Apollo Group Inc. received preliminary approval for a settlement of two derivative lawsuits filed stemming from the backdating of stock options.
The for-profit education company that operates the University of Phoenix system said in a regulatory filing that on April 18 and on April 28 a federal District Court in Arizona and a state Superior Court in Arizona preliminarily approved settlements with the Alaska Electrical Pension Fund and with another group that had sued current and former officers and directors of Apollo.
The federal-court suit was filed in September 2006, alleging that the senior Apollo insiders diverted hundreds of millions of dollars of corporate assets to themselves by manipulating stock-option grant dates, according to a Reuters report.
In December 2006, Apollo announced that a seven-month probe by a special committee of outside directors had found that certain former officers took steps that may have been intended to mask failures in the stock-option-grant approval process. Further, the potential cover-up involves the company’s financial reporting and payment of taxes. The company said at that time that none of the findings applied to any member of its then-current executive team. The announcement was part of a final report from the committee investigating the company’s stock-option practices, whose conclusions were “largely consistent with earlier, interim factual findings.”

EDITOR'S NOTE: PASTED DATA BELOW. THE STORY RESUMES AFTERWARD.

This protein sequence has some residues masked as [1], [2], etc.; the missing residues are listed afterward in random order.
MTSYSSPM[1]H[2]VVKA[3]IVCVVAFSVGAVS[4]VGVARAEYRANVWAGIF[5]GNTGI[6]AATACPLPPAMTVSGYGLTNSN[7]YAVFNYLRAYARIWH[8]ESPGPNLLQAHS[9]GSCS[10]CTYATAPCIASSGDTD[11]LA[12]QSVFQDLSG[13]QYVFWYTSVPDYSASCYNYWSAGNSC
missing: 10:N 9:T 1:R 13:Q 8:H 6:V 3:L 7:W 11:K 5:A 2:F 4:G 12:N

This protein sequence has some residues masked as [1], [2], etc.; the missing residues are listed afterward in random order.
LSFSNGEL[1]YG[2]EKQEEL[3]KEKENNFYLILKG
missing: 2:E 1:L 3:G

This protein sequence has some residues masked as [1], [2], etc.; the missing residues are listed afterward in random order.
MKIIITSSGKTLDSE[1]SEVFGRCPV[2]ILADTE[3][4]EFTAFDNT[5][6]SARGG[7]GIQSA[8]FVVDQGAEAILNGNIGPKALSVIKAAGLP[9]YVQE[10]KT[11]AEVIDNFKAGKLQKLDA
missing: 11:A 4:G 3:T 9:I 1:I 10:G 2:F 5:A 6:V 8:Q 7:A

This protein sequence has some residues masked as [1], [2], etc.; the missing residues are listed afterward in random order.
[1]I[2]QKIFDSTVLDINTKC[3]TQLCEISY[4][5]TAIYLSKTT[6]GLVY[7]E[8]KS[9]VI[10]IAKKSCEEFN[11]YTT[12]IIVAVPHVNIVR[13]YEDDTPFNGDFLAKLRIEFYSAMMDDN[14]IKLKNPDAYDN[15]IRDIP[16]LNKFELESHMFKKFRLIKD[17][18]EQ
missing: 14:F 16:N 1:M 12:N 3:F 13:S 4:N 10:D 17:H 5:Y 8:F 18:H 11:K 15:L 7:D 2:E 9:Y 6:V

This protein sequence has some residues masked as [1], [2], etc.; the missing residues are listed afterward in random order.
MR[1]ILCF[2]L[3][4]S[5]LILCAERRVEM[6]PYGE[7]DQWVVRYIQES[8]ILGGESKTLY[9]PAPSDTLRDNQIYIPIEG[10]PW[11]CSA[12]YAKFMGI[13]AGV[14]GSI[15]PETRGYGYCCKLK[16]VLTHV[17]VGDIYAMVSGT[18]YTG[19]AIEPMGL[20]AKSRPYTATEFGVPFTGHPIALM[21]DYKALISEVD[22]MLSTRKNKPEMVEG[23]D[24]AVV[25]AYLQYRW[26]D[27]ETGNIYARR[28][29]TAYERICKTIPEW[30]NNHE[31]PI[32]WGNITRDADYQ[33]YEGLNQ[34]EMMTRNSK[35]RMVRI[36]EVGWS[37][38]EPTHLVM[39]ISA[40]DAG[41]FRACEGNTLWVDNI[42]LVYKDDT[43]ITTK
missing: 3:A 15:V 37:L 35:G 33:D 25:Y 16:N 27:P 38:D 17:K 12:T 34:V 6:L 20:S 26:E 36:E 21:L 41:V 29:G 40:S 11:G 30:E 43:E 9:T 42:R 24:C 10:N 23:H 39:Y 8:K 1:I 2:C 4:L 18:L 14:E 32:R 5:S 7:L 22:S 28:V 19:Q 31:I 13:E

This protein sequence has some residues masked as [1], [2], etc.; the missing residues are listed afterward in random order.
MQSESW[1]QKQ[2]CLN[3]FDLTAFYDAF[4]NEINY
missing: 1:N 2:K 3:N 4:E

Apollo also said at that time that it had misapplied a certain provision of the Internal Revenue Code related to the contemporaneous tax treatment of certain stock-option grants and may face significant tax liability for prior years. As a result, the company said it prepared and maintained inaccurate documentation concerning the date grant-award lists were completed and approved.
“The Special Committee has found no direct evidence that the grant date for any of the large management grants was selected with the benefit of hindsight,” it noted at the time. In two instances, however, the price on the grant date was at a relative low point for the company’s stock, and “there is little contemporaneous evidence” to establish that the grant was made on the grant date. In another instance, there is evidence that raises questions about whether a grant award was retroactively selected by a day, the company said. “While there is a possibility that the grant date was retroactively selected on these occasions, there is insufficient evidence to reach such a conclusion,” it added.
Apollo also said at the time that John R. Norton had resigned as chair of the compensation committee, and that K. Sue Redman was appointed to the board, as well as to the audit and compensation committees. Redman was senior vice president and chief financial officer of Texas A&M University. She replaced Hedy F. Govenar as a member of the special committee.
The company explained that the change in board membership was prompted by an order by the Arizona federal court, where three shareholder derivative suits filed against the company were pending at the time. The suits were filed after the formation of the special committee.